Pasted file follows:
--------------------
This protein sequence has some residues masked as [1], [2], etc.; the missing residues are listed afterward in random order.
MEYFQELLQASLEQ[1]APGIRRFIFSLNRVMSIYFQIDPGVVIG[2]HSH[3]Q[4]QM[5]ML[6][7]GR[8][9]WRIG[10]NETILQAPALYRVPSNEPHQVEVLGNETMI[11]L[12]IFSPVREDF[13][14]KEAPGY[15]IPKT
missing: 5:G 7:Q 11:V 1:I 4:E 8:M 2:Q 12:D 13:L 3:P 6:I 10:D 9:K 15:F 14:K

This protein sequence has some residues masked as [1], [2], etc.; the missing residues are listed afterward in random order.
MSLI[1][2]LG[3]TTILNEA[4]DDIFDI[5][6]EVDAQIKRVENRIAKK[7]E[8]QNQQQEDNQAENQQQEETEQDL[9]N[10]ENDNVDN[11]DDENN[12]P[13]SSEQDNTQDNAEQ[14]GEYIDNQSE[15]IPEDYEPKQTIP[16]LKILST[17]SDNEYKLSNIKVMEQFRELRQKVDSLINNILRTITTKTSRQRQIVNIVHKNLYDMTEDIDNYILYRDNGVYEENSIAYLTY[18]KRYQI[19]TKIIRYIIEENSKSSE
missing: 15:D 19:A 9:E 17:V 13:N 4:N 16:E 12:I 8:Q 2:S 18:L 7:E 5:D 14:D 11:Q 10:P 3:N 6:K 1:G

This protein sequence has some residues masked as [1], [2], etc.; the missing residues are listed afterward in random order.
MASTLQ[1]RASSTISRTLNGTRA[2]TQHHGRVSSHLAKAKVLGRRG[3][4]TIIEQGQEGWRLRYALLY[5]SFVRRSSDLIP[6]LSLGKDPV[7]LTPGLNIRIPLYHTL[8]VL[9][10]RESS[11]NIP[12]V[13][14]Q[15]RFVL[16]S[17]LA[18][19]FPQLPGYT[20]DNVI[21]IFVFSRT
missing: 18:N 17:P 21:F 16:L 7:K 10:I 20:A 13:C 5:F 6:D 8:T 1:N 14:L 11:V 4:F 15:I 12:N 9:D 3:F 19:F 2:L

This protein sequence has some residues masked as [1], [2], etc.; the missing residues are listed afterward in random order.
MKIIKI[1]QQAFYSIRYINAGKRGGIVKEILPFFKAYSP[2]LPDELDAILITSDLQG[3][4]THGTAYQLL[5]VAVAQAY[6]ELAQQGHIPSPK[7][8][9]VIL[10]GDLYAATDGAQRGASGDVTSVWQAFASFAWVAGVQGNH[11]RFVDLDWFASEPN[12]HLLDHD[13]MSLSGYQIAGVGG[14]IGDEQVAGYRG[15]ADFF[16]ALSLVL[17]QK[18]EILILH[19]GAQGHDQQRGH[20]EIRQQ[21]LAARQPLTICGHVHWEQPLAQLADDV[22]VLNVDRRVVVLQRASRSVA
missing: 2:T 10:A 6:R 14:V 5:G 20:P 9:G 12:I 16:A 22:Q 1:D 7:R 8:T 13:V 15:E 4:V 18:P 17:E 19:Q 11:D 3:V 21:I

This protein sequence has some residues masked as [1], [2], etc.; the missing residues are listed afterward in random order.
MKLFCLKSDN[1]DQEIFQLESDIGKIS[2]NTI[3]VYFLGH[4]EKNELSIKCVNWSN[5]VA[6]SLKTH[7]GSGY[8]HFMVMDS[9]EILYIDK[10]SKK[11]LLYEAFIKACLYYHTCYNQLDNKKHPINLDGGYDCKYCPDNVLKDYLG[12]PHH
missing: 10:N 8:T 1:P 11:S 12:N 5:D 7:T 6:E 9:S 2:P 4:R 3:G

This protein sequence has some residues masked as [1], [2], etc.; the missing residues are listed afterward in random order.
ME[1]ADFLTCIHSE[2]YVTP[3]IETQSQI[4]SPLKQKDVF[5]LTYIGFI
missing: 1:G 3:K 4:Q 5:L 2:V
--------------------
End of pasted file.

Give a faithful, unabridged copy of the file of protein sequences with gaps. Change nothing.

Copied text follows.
This protein sequence has some residues masked as [1], [2], etc.; the missing residues are listed afterward in random order.
MEYFQELLQASLEQ[1]APGIRRFIFSLNRVMSIYFQIDPGVVIG[2]HSH[3]Q[4]QM[5]ML[6][7]GR[8][9]WRIG[10]NETILQAPALYRVPSNEPHQVEVLGNETMI[11]L[12]IFSPVREDF[13][14]KEAPGY[15]IPKT
missing: 5:G 7:Q 11:V 1:I 4:E 8:M 2:Q 12:D 13:L 3:P 6:I 10:D 9:K 15:F 14:K

This protein sequence has some residues masked as [1], [2], etc.; the missing residues are listed afterward in random order.
MSLI[1][2]LG[3]TTILNEA[4]DDIFDI[5][6]EVDAQIKRVENRIAKK[7]E[8]QNQQQEDNQAENQQQEETEQDL[9]N[10]ENDNVDN[11]DDENN[12]P[13]SSEQDNTQDNAEQ[14]GEYIDNQSE[15]IPEDYEPKQTIP[16]LKILST[17]SDNEYKLSNIKVMEQFRELRQKVDSLINNILRTITTKTSRQRQIVNIVHKNLYDMTEDIDNYILYRDNGVYEENSIAYLTY[18]KRYQI[19]TKIIRYIIEENSKSSE
missing: 15:D 19:A 9:E 17:V 13:N 4:N 16:E 12:I 8:Q 2:S 18:L 7:E 5:D 14:D 11:Q 10:P 3:N 6:K 1:G

This protein sequence has some residues masked as [1], [2], etc.; the missing residues are listed afterward in random order.
MASTLQ[1]RASSTISRTLNGTRA[2]TQHHGRVSSHLAKAKVLGRRG[3][4]TIIEQGQEGWRLRYALLY[5]SFVRRSSDLIP[6]LSLGKDPV[7]LTPGLNIRIPLYHTL[8]VL[9][10]RESS[11]NIP[12]V[13][14]Q[15]RFVL[16]S[17]LA[18][19]FPQLPGYT[20]DNVI[21]IFVFSRT
missing: 18:N 17:P 21:F 16:L 7:K 10:I 20:A 13:C 5:F 6:D 8:T 1:N 14:L 11:V 4:F 15:I 12:N 9:D 3:F 19:F 2:L

This protein sequence has some residues masked as [1], [2], etc.; the missing residues are listed afterward in random order.
MKIIKI[1]QQAFYSIRYINAGKRGGIVKEILPFFKAYSP[2]LPDELDAILITSDLQG[3][4]THGTAYQLL[5]VAVAQAY[6]ELAQQGHIPSPK[7][8][9]VIL[10]GDLYAATDGAQRGASGDVTSVWQAFASFAWVAGVQGNH[11]RFVDLDWFASEPN[12]HLLDHD[13]MSLSGYQIAGVGG[14]IGDEQVAGYRG[15]ADFF[16]ALSLVL[17]QK[18]EILILH[19]GAQGHDQQRGH[20]EIRQQ[21]LAARQPLTICGHVHWEQPLAQLADDV[22]VLNVDRRVVVLQRASRSVA
missing: 2:T 10:A 6:R 14:V 5:G 20:P 9:G 12:I 16:A 22:Q 1:D 7:R 8:T 13:V 15:E 4:V 18:P 17:E 19:Q 11:D 3:V 21:I

This protein sequence has some residues masked as [1], [2], etc.; the missing residues are listed afterward in random order.
MKLFCLKSDN[1]DQEIFQLESDIGKIS[2]NTI[3]VYFLGH[4]EKNELSIKCVNWSN[5]VA[6]SLKTH[7]GSGY[8]HFMVMDS[9]EILYIDK[10]SKK[11]LLYEAFIKACLYYHTCYNQLDNKKHPINLDGGYDCKYCPDNVLKDYLG[12]PHH
missing: 10:N 8:T 1:P 11:S 12:N 5:D 7:T 6:E 9:S 2:P 4:R 3:G

This protein sequence has some residues masked as [1], [2], etc.; the missing residues are listed afterward in random order.
ME[1]ADFLTCIHSE[2]YVTP[3]IETQSQI[4]SPLKQKDVF[5]LTYIGFI
missing: 1:G 3:K 4:Q 5:L 2:V